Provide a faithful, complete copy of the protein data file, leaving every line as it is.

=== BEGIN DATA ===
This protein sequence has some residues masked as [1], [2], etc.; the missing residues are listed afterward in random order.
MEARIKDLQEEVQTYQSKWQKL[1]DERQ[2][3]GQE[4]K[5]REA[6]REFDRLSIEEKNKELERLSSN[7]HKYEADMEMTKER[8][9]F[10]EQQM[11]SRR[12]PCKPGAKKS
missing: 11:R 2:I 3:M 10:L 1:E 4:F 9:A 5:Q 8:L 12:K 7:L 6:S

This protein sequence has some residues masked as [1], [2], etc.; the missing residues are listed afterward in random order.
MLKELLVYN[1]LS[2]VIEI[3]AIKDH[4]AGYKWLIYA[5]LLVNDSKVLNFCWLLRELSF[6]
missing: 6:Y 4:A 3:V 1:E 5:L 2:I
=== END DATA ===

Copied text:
This protein sequence has some residues masked as [1], [2], etc.; the missing residues are listed afterward in random order.
MEARIKDLQEEVQTYQSKWQKL[1]DERQ[2][3]GQE[4]K[5]REA[6]REFDRLSIEEKNKELERLSSN[7]HKYEADMEMTKER[8][9]F[10]EQQM[11]SRR[12]PCKPGAKKS
missing: 11:R 2:I 3:M 10:L 1:E 4:F 9:A 5:Q 8:L 12:K 7:L 6:S

This protein sequence has some residues masked as [1], [2], etc.; the missing residues are listed afterward in random order.
MLKELLVYN[1]LS[2]VIEI[3]AIKDH[4]AGYKWLIYA[5]LLVNDSKVLNFCWLLRELSF[6]
missing: 6:Y 4:A 3:V 1:E 5:L 2:I